United States District Court, W.D. North Carolina, Charlotte Division
D. Whitney Chief United States District Judge
MATTER is before the Court upon Petitioner Derek Lorenzo
Covington's pro se Motion to Vacate, Set Aside or Correct
Sentence, 28 U.S.C. § 2255 (Doc. No. 1) and his Motion
for Release of Prisoner in a Habeas Corpus Proceeding (Doc.
No. 3). Also before the Court is the Government's Motion
to Dismiss. (Doc. No. 7.)
was indicted on November 16, 2011, and charged with
possession of a firearm by a convicted felon, in violation of
18 U.S.C. § 922(g)(1). Indict., Doc. No.
On June 12, 2012, Covington entered a straight-up plea of
guilty. Acceptance and Entry of Plea, Doc No. 14.
Covington's presentence report (“PSR”), the
probation officer calculated a total offense level of 31
based on a determination that Covington's criminal
history, which included 25 convictions for breaking and
entering and one conviction for robbery with a dangerous
weapon, all in violation of North Carolina law, qualified him
as an armed career criminal. PSR ¶¶ 21, 24, 27, 28,
29, 31, 32, 34, 35, 36, 37, Doc. 18. Combined with a
criminal-history category of IV, this offense level yielded
an advisory Sentencing Guidelines range of between 151 and
188 months in prison. PSR at ¶ 76. The probation officer
noted that Covington faced a statutory mandatory minimum term
of 180 months in prison based on his classification as an
armed career criminal. PSR at ¶ 76. Covington objected
to certain of the probation officer's conclusions in the
PSR but not to his classification as an armed career
criminal. PSR at 20. This Court sentenced Covington to 180
months in prison. Judgment, Doc. No. 21. Judgment was entered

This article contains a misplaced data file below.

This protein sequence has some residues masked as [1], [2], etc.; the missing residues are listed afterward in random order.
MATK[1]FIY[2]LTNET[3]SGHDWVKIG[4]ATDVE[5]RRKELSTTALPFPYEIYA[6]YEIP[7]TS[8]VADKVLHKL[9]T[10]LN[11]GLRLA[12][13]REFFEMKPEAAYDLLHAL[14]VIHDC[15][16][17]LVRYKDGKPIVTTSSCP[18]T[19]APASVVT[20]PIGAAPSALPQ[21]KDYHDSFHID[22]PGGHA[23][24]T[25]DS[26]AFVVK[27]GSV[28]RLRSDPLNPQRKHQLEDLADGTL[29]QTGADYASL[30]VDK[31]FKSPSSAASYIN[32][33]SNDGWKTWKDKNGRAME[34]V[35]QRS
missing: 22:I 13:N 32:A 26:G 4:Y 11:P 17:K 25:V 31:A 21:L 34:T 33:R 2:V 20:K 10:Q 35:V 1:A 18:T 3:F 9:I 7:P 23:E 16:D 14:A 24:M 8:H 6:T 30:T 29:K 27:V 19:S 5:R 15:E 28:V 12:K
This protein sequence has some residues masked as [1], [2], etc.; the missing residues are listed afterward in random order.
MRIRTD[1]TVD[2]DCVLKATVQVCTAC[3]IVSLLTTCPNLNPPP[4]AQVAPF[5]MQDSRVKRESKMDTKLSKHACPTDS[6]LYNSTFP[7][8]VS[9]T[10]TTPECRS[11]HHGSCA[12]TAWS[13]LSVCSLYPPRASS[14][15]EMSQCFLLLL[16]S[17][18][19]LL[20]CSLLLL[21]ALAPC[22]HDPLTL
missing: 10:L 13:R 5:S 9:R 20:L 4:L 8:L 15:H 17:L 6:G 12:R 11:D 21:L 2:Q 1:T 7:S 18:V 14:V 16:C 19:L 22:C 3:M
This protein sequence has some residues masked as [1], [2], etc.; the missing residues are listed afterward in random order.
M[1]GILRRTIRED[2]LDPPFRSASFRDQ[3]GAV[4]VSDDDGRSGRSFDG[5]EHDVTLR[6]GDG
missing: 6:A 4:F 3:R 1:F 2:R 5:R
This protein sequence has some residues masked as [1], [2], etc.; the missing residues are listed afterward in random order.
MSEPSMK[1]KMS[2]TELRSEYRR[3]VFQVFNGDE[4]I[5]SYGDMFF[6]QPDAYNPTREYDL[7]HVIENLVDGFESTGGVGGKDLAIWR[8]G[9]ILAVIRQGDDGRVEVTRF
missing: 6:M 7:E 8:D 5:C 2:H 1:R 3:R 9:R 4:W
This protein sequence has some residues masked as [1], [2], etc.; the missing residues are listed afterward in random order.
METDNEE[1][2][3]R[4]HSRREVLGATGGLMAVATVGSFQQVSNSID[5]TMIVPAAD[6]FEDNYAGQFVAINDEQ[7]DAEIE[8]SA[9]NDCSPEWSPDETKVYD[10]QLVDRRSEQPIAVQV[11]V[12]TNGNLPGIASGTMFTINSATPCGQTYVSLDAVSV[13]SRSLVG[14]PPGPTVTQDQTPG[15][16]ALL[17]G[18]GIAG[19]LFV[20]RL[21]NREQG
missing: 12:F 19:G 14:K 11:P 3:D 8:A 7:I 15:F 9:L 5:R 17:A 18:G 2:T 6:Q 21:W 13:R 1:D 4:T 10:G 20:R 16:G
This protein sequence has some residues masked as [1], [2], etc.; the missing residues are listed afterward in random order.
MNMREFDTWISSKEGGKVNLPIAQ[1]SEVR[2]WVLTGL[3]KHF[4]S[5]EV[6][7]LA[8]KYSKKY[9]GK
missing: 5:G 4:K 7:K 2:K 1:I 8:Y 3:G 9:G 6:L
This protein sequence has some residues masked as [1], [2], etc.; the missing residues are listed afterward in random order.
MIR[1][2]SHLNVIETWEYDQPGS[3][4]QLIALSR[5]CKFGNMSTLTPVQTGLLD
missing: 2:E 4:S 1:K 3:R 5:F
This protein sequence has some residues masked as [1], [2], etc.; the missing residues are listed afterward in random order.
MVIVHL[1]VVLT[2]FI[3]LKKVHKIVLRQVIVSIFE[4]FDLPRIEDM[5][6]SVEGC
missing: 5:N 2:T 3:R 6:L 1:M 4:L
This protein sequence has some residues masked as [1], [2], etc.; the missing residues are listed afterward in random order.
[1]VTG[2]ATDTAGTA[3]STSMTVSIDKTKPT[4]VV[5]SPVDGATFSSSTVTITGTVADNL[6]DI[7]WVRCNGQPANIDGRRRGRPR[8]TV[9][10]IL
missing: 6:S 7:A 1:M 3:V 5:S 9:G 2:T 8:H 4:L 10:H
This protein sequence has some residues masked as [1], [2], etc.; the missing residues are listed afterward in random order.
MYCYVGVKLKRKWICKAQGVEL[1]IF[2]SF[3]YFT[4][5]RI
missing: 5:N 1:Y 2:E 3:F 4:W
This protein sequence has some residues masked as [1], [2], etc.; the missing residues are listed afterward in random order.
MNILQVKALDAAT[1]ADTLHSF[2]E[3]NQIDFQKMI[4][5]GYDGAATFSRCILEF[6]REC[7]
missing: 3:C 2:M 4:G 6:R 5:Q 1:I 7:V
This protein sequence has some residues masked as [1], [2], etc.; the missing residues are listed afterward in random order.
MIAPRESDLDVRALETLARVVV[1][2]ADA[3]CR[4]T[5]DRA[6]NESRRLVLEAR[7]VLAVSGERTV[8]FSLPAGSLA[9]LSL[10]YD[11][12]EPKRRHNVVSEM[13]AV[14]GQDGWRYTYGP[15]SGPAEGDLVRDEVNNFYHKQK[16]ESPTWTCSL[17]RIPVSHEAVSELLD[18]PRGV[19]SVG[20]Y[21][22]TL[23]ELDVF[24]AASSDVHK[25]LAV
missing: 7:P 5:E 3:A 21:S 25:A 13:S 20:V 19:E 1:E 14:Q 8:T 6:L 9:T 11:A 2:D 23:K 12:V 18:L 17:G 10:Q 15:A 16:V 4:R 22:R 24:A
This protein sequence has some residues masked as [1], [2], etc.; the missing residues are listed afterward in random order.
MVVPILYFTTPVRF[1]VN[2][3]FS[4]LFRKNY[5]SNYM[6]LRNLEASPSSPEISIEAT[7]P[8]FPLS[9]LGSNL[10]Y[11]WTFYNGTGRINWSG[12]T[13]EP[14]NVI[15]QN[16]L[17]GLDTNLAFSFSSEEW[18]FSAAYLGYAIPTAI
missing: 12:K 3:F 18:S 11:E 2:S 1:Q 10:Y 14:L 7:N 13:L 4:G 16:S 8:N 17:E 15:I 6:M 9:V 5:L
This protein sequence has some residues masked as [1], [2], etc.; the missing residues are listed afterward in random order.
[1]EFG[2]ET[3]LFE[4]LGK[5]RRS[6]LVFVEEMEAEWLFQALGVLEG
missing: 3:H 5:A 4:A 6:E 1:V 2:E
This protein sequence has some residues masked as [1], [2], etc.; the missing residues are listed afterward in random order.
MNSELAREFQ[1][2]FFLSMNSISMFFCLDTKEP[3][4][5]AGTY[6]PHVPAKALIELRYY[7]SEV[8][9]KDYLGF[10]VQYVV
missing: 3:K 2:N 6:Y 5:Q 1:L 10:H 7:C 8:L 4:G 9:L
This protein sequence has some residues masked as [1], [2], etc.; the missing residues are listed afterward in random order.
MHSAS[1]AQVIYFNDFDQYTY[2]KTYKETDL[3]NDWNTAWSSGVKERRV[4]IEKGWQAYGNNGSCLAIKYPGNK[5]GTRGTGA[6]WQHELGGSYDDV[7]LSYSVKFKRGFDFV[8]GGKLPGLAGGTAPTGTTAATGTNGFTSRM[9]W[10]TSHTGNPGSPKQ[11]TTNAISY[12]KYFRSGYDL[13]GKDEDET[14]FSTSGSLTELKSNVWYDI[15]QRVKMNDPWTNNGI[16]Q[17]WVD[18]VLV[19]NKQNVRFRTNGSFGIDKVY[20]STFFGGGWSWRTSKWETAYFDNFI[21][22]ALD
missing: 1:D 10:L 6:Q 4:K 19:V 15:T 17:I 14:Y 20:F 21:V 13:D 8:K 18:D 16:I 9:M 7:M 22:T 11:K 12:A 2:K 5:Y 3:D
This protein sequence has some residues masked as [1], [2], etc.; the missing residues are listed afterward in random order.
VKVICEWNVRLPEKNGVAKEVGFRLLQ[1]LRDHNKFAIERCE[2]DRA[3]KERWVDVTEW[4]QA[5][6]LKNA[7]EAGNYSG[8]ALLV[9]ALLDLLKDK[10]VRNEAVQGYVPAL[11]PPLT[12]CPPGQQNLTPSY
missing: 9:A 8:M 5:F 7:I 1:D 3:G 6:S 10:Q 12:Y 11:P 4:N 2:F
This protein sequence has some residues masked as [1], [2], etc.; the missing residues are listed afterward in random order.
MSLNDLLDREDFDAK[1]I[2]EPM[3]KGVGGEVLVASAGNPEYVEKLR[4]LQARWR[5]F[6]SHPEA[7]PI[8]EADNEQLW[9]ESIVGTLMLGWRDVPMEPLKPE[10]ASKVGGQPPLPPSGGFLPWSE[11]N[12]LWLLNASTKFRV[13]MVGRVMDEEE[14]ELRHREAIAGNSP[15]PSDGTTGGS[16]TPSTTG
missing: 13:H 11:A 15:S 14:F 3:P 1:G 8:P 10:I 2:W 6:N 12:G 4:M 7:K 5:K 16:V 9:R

on June 24, 2013.
did not file a direct appeal. He filed the instant Motion to
Vacate on June 18, 2016. (Mot. to Vacate, Doc. No. 1.) He
asserts that under the Supreme Court's decision in
Johnson v. United States, 135 S.Ct. 2551 (2015), the
predicate offenses used to establish his status as an armed
career criminal no longer qualify as violent felonies and his
sentence, therefore, must be vacated. (Mot. to Vacate 4-5.)
Government filed a Motion to Dismiss, arguing Covington's
Johnson claim is procedurally defaulted because he
failed to raise the substance of the claim at sentencing or
in a direct appeal. The Government also contends that he
cannot state a claim under Johnson. (Doc. No. 7.)
Covington has filed a Response to the Government's
Motion. (Doc. No. 9.)
STANDARD OF REVIEW
4(b) of the Rules Governing Section 2255 Proceedings provides
that courts are to promptly examine motions to vacate, along
with “any attached exhibits and the record of prior
proceedings . . .” in order to determine whether the
petitioner is entitled to any relief on the claims set forth
therein. After examining the record in this matter, the Court
finds that the arguments presented can be resolved without an
evidentiary hearing based on the record and governing case
law. See Raines v. United States, 423 F.2d 526, 529
(4th Cir. 1970).
Court agrees that Covington's Motion to Vacate fails to
state a claim for relief under Johnson. For the sake
of judicial economy, the Court will not also address the
procedural default defenses raised by the Government.
Johnson, the Supreme Court held that the residual
clause of the Armed Career Criminal Act (“ACCA”),
18 U.S.C. § 924(e), is unconstitutionally vague. 135
S.Ct. at 2558. The Court has made the holding in
Johnson retroactive on collateral review. See
Welch v. United States, 136 S.Ct. 1257 (2016).
ACCA provides for a mandatory minimum sentence of 15 years in
prison for a defendant convicted of being a felon in
possession of a firearm, 18 U.S.C. § 922(g), if the
defendant has at least three prior convictions for serious
drug offenses or violent felonies. See §
924(e)(1). “Violent felony” is defined in the
ACCA as “any crime punishable by imprisonment for a
term exceeding one year” that “(i) has as an
element the use, attempted use, or threatened use of physical
force against the person of another; or (ii) is burglary,
arson, or extortion, involves use of explosives, or
otherwise involves conduct that presents a serious potential
risk of physical injury to another.” Id.
§ 924(e)(2)(B) (emphasis added).
italicized closing words of § 924(e)(2)(B) constitute
the ACCA's residual clause, which the Johnson
Court held is void for vagueness. 135 S.Ct. at 2556, 2558.
The Court left intact the remainder of the ACCA's
“violent felony” definition, including ...